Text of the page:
• Forecast
  • News Tip
  • Categories
Temperature Precipitation
Estimated read time
2m 9s

Hatchery helps keep king numbers up in Anchorage

By Heather Hintze 5:59 PM July 30, 2014
ANCHORAGE –

King salmon need a little help to keep population numbers up in Anchorage.

That’s why fish culturists are collecting millions of eggs to ensure the salmon’s survival.

Part of Ship Creek near the William Jack Hernandez Hatchery is filled with kings that are coming home to spawn. They’re likely the first batch of hatchery fish released a few years ago.

“They come right up the fish pass as adults, so we don’t have to go into the creek to get the adults back,” explained Greg Carpenter, a fish culturist 2.

He and his team are counting on about 180 pairs to make this year’s egg take successful.

“King salmon is very important, obviously. We produce mostly king salmon here at the facility. It’s a big part of our production cycle,” said Fish Culturist 2 Tim Vangelderen.

They collect about three million eggs from mature females. The pink roe is poured into buckets and labeled for each fish.

Another integral part is collecting milt from the males.

“We want to make sure we minimize the amount of blood and water that go in with the sperm,” said technician Don Bee. “Once the sperm hit the water, they become activated. We don’t want them to be activated until they get into the bucket with the eggs.”

Carpenter also takes a sample of each female’s kidney to test for bacterial kidney disease. If a fish tests positive, all of her eggs will be thrown out because of what the disease can to do a healthy hatchery.

“Pustules on their belly, hemorrhaging, their eyes start to pop out,” he described. “It’s a disease that we don’t want to get into the hatchery to start with. Several years ago, we had an outbreak at the old Fort Richardson hatchery. We started family-tracking all of our salmon.”

The smolt that result from the egg take will be distributed to 11 sites around the Southcentral region.

This past spring, the hatchery released 370,000 smolt into Ship Creek.

Like wild salmon, they have about a two percent chance of survival. Carpenter said it’s worth it if it will keep kings coming back.

“Ship Creek in general is one of the few or maybe only urban Chinook fisheries in the United States,” Carpenter said. “Where else can you be at the Hilton and walk down and catch a king salmon?”

None of the fish go to waste once the harvest is over. The most recent batch will go to mushers to feed their dogs. Last week the salmon went to the Alaska Wildlife Conservation Center to feed bears.

Latest Stories

  • Crime

    Police seek armed robbery suspect, stolen truck

    by KTVA CBS 11 News on Oct 21, 13:14

    Police say they are looking for a suspect and a stolen truck after an early morning robbery in South Anchorage. The victim told police she was trying to find a parking spot at an apartment complex on the 1700 block of Lore Road around 12:30 a.m. Tuesday when she was approached by a handgun-wielding woman, […]

  • On-Air

    ‘Edge of Alaska’ star discusses life in McCarthy

    by KTVA CBS 11 News on Oct 21, 11:34

    Located at the foothills of the Wrangell Mountains, 65 miles west of the Yukon Territory border is a place once known as a sinful getaway for the workers of nearby Kennecott. McCarthy, according to the 2010 census, has only 28 yearly residents. This remote location is the setting of a new reality show hitting airwaves on […]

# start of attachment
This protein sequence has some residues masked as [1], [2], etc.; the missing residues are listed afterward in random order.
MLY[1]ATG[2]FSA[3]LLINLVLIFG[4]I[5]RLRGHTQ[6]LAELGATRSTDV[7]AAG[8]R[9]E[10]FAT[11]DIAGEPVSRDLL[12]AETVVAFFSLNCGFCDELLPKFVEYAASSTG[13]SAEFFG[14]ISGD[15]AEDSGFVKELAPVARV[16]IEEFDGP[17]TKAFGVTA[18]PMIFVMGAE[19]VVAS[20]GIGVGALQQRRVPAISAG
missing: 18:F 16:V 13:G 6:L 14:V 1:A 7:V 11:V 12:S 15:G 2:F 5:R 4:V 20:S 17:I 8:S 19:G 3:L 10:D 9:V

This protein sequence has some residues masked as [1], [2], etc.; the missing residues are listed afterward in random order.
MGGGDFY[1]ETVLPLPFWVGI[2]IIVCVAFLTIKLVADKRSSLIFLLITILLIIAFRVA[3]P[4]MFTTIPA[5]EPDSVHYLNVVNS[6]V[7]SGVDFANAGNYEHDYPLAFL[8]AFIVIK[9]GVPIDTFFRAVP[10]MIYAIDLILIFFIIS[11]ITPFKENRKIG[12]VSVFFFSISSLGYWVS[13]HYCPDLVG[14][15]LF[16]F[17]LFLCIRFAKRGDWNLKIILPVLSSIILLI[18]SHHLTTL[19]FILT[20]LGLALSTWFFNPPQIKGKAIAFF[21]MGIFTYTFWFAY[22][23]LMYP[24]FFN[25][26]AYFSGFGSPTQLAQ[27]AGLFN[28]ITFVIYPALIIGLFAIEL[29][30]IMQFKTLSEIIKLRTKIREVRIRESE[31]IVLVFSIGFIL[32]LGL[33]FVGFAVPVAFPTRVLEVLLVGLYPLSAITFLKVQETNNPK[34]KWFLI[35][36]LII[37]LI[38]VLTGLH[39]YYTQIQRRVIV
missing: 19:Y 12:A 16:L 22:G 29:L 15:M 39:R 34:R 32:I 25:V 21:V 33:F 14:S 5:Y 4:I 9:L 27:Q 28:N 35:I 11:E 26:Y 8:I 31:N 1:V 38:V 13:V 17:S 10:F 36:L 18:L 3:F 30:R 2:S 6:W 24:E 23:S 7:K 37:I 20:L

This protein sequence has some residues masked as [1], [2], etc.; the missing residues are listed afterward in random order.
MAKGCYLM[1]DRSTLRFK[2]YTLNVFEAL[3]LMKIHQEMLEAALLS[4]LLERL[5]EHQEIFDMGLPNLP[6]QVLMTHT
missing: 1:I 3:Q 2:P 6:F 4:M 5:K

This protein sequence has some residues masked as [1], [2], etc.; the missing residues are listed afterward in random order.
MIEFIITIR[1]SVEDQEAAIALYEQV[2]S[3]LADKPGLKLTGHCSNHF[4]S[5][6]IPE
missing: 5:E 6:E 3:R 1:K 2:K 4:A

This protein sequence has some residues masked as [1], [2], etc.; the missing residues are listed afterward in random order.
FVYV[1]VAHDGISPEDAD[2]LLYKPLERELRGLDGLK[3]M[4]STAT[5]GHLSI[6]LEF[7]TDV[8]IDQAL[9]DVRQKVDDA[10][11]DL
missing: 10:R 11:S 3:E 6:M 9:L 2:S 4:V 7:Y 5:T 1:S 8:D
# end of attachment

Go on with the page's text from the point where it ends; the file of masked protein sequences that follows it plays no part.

• Crime

    Man fleeing police arrested outside Juneau school after hit-and-run

    by KTVA CBS 11 News on Oct 21, 11:10

    A driver trying to dodge police was arrested after a crash near a Juneau high school Monday. Jose Angel Munoz, 42, was arrested after a collision with an 82-year-old driver, according to a press release from the Juneau Police Department. He was wanted on a warrant issued Sept. 26 for drug and felony driving-under-the-influence charges. […]

  • Sports

    UAA volleyball setter receives GNAC Player of the Week honors

    by KTVA Sports on Oct 21, 10:22

    No surprise … another honor for the UAA volleyball team. Sophomore setter Morgan Hooe is the GNAC Volleyball Offensive Player of the Week.

  • On-Air

    Travel Tuesday: Airfare 9-1-1

    by KTVA CBS 11 News on Oct 21, 10:07

    Airfare 9-1-1 alert: feuding airlines means airfare drops for you! Get those carry-ons ready, Daybreak’s travel guru Scott McMurren is back on the couch with some deals you just can’t refuse. McMurren says if the first snowfall of the year has you thinking about getting away, there’s no better time than now. Anchorage to Houston […]

  • Sports

    UAA hockey heads east

    by KTVA Sports on Oct 21, 8:55

    On Monday, the UAA hockey team’s long week was just beginning.

  • Sports

    West and South football prepare for battle

    by KTVA Sports on Oct 21, 8:48

    A pair of familiar rivals will duke it out for high school football’s biggest prize this weekend.

  • News

    Autopsy being performed on Sitka drowning victim

    by Associated Press on Oct 21, 8:40

    An autopsy is being conducted on a man who drowned in the ANB Harbor in Sitka. The Daily Sitka Sentinel reports (http://is.gd/r7uhKh) 41-year-old Richard T. Hatten was unresponsive when he was pulled from the water last Thursday. Friends found him in the water near the dock and pulled him out. Efforts to revive him were […]